The natural resources around us represent the basis for all human activity on Earth. We use these resources to produce food, clean drinking water, clothes, electrical energy, and everything else we need to survive. But these resources are limited.
Fortunately, innovative developers are doing more than simply considering environmental, social, and governance (ESG) factors when designing their solutions; they are actively aiming to create solutions that cut down the world’s ‘ecological footprint’ – the total amount of resources we consume.
This was recently evidenced by the results of a design challenge in which the winners demonstrated solutions for smarter sustainability using the power of sensors and wireless connectivity.
The Smarter Sustainable World Challenge with Nordic Semiconductor—launched in conjunction with hardware education community hackster.io (an Avnet company)—called upon participants to plan, design, and prototype cutting-edge solutions that reduce humanity's ecological footprint. Over the four-month contest period, 468 participants from 63 representative countries joined the contest, with 50 final qualified submissions.
Participants were provided with Nordic Thingy:53 multiprotocol prototyping platforms to help them realize their innovative ideas. The Nordic Thingy:53 is an easy-to-use, battery-powered, multi-sensor IoT prototyping platform based on Nordic’s nRF5340 dual-core Bluetooth 5.3 SoC. With integrated sensors for motion, sound, light, and environmental factors, Thingy:53 is an ideal platform for building Proofs-of-Concept (PoC) and developing new prototypes quickly without building custom hardware. It also offers embedded machine learning (ML) directly on the device, powered by Edge Impulse.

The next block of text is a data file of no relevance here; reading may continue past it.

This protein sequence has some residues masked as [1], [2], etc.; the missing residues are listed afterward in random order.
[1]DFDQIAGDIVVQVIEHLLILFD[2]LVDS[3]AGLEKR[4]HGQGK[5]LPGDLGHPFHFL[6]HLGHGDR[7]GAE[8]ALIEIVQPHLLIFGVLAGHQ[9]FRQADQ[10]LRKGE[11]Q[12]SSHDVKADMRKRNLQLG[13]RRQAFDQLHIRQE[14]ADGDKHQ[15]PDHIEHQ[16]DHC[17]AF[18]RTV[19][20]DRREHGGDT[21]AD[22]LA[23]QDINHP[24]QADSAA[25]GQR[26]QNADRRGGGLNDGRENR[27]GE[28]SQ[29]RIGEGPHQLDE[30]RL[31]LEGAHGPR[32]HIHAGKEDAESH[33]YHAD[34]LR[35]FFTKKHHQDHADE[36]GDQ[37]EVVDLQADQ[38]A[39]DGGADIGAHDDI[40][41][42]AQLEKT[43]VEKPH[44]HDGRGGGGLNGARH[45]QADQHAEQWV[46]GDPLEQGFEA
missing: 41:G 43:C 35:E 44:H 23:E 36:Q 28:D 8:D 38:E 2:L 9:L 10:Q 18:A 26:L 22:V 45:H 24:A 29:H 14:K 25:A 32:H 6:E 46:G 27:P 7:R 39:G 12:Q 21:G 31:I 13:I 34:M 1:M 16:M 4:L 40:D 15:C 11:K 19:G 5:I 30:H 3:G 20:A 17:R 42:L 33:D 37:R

According to Bjørn Spockeli, Senior Project Manager, Nordic Semiconductor, and a member of the challenge expert jury, alongside Robin M. Saltnes, Senior Product Marketing Engineer, Nordic Semiconductor, all the winners and participants of the Smarter Sustainable World Challenge should be commended for their dedication to sustainability innovation and their impressive ability to take advantage of the Thingy:53 prototyping platform.
Nordic’s support of this challenge showcases the company’s ongoing commitment to supporting the UN’s Sustainable Development Goals (SDGs). Since 2015, Nordic has monitored and improved its own carbon footprint, and since 2020 has been committed to the SDGs, including SDG 6: Clean Water and Sanitation, SDG 7: Affordable and Clean Energy, SDG 11: Sustainable Cities and Communities, SDG 12: Responsible Consumption and Production, and SDG 13: Climate Action.
So how did the winning projects address the ecological footprint challenge?
Water is a scarce resource that needs to be used sparingly. Across the globe, people go for days without this very basic need. Due to climate changes and other factors, we are gradually running out of underground water while rainfall is steadily decreasing.
Yet countless liters of water continue to be lost through water taps either left unclosed or not appropriately closed every day, representing a major concern for the world at large. We all have a duty to save water and, by doing so, save lives. The good news is wireless technology can help make this objective a reality.